Ultrasonic NDT

Inspecting Beyond the Curve with IRIS

Published on 17th July 2020

Inspecting Beyond the Curve with IRIS

Source: https://www.eddyfi.com/en/appnote/inspecting-beyond-the-curve-with-iris

Industrial boilers come in many shapes and sizes and have been used for more than a century. For instance, they are used by ships to produce steam that moves reciprocating pistons, and therefore propels the vessels. These boiler tubes are subject to a very harsh working environment, and the tubes used are susceptible to —among other things— wall thinning. IRIS, or Internal Rotary Inspection System, qualifies as one of the best inspection techniques; however, conventional IRIS components are not designed to pass through some of the more challenging tube designs such as the S-shaped vertical tubes presented in this application.

The Challenge

Use an ultrasonic testing internal rotary inspection system to assess the straight sections of vertical boiler tubes featuring elbows.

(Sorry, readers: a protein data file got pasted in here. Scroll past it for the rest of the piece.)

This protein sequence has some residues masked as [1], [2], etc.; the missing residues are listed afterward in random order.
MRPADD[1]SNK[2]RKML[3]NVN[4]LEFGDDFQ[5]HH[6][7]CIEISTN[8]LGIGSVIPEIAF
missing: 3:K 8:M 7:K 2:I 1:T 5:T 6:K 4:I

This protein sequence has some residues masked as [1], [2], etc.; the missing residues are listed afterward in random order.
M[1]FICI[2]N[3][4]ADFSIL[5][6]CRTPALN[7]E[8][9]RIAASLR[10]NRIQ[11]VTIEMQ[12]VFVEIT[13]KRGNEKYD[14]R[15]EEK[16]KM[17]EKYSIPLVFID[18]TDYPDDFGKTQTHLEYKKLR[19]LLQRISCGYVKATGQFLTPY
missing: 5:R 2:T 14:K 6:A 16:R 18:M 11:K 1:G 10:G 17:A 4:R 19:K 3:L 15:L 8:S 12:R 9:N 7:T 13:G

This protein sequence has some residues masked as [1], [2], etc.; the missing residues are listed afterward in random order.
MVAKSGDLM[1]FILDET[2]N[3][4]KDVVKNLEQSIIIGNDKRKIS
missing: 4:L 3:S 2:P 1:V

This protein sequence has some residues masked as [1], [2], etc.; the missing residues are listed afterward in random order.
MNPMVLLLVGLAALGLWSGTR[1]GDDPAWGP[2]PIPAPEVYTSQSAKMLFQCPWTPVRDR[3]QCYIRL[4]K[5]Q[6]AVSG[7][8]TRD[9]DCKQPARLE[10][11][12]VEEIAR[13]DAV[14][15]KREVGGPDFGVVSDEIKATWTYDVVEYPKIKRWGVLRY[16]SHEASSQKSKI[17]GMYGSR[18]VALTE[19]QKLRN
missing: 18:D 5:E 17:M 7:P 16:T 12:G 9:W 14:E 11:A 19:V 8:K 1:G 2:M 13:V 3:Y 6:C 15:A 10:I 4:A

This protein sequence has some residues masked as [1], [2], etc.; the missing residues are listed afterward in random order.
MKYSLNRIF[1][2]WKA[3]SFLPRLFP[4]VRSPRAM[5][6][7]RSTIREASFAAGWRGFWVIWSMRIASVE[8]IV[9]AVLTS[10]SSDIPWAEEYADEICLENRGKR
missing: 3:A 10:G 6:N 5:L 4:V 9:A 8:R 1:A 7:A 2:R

Boiler tubes are subject to high temperatures and the potential presence of sulfur oxides under normal operation. With time, damage mechanisms such as inner erosion or outer corrosion are induced and can become problematic. Although an IRIS inspection can offer accurate thickness measurements, the shape of some of the boilers featuring vertical tubes with bent sections can limit the use of this technique. This makes them impossible to scan using conventional IRIS probes. Furthermore, access to the boiler tubes may be restricted, and the tubes can only be scanned from the lower end. The challenges presented are negotiating the bends in order to inspect the straight sections of the tube, providing local immersion of the steam turbine while inspecting vertical tubes from their lower end, and ensuring good turbine centering as a misaligned IRIS probe can yield signal loss.

The Solution

A flexible IRIS probe capable of passing through elbows with a specified bend radius for two specific tube lines.


The goal here is to inspect the straight parts of the boiler tubes. To succeed, the probe must first pass through an aggressive elbow. Not only does the new solution need to travel through this elbow, it also must provide better coverage at the bend vicinities. The following image shows that only a 50-millimeter (2-inch) section before the bend is unable to be inspected because the turbine and centering device are shorter than standard components.